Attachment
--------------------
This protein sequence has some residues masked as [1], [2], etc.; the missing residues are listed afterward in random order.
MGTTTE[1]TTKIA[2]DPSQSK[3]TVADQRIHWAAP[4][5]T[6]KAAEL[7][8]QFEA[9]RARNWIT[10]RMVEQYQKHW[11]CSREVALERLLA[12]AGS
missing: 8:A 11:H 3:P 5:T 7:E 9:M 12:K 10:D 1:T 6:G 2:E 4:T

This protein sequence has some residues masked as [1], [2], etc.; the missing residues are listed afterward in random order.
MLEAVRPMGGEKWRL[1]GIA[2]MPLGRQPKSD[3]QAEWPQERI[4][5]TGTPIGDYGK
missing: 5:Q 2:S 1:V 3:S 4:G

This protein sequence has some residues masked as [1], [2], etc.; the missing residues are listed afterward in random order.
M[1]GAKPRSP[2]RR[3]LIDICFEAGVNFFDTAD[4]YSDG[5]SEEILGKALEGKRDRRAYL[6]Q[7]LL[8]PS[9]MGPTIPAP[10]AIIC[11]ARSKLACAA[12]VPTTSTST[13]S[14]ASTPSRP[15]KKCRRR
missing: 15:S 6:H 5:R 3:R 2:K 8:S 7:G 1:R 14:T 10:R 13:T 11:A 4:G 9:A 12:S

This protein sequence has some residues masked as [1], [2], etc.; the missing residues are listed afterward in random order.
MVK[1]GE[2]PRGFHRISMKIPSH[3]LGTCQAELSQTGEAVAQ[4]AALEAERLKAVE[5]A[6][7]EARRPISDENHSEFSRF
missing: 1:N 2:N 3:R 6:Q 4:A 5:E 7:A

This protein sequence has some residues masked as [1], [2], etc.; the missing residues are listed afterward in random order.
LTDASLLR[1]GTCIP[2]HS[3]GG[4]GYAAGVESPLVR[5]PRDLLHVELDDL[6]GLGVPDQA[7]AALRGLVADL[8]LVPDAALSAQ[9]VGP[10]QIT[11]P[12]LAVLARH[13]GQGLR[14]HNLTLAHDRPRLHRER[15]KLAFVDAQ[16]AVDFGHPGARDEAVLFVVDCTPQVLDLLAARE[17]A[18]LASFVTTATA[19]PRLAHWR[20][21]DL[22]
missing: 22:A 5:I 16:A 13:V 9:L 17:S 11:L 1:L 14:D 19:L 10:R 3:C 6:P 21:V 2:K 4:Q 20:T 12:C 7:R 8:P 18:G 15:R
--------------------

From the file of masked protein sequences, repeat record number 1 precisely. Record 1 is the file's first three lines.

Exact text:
This protein sequence has some residues masked as [1], [2], etc.; the missing residues are listed afterward in random order.
MGTTTE[1]TTKIA[2]DPSQSK[3]TVADQRIHWAAP[4][5]T[6]KAAEL[7][8]QFEA[9]RARNWIT[10]RMVEQYQKHW[11]CSREVALERLLA[12]AGS
missing: 8:A 11:H 3:P 5:T 7:E 9:M 12:K 10:D 1:T 6:G 2:E 4:T